The Metropolitan Council announced Monday that it has reached an agreement with Hennepin County to pay for the remaining cost overruns on the Southwest light rail project, which has been the subject of two highly critical reports from Minnesota’s legislative auditor.
The 14.5 mile extension of the Green Line was supposed to open this year at a cost of $2.003 billion. In early 2022, the Met Council revealed that the project would cost about $2.767 billion and open in 2027, four years behind schedule and $700 million over budget.
In a March report, the Office of the Legislative Auditor estimated that the Met Council had a remaining funding gap of about $272 million.
“As of December 2022, the Metropolitan Council had secured $381 million of the $764 million forecasted overrun — $331 million from Hennepin County and an additional $50 million in federal funds — leaving about $383 million of the project’s estimated budget unfunded. On December 21, 2022, the Council approved plans to reallocate $111 million in federal funds already allocated to the Metropolitan Council for other purposes to the Southwest LRT project. This reallocation still needs to be approved by the FTA, but if approved, the forecasted deficit will be reduced to about $272 million,” the report said.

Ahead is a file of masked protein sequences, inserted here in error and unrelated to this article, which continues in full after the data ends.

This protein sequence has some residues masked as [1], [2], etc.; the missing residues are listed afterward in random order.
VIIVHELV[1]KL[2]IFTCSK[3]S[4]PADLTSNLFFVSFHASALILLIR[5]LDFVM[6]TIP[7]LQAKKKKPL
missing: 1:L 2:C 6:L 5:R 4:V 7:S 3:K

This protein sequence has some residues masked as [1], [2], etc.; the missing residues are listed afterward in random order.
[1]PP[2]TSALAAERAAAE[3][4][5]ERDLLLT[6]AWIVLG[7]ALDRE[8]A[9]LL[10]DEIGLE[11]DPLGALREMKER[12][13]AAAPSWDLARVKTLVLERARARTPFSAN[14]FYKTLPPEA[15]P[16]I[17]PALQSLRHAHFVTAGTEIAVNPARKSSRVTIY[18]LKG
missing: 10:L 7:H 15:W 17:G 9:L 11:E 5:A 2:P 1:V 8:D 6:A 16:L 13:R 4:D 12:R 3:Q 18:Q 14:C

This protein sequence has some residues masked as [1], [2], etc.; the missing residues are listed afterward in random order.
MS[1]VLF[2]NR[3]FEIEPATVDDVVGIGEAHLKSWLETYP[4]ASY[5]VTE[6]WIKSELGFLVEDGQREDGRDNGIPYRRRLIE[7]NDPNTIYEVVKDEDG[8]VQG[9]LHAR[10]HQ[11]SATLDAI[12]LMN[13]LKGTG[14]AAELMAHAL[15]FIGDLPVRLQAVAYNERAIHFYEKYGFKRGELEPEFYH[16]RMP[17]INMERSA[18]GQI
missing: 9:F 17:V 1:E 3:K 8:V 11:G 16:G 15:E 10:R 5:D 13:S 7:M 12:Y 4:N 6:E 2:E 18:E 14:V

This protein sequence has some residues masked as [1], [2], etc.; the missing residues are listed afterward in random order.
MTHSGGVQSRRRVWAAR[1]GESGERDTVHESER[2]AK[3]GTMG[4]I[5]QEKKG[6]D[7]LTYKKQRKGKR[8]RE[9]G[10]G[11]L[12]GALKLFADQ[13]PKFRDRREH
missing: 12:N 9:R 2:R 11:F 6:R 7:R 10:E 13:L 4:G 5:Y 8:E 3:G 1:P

The Met Council said Monday that this remaining funding deficit will be closed using a mix of dollars from Hennepin County’s transit sales tax and federal funds available to the Met Council. Hennepin County will provide 55% of the funds, according to a Met Council press release.
“While it’s nice to hear how the additional costs of the Southwest light rail boondoggle are going to be paid for, it’s unfortunate that taxpayers will be on the hook,” said Rep. John Petersburg, the Republican transportation lead in the Minnesota House.
“This predicament could have easily been avoided if Gov. Walz and his Met Council appointees had not rubber-stamped every project cost overrun. Because of these poor decisions, this project has nearly doubled in cost and is still years away from completion,” he added.
The funding agreement still needs to be approved by the Met Council and the Hennepin County Board. Hennepin County has already provided about $1 billion in funding to the project.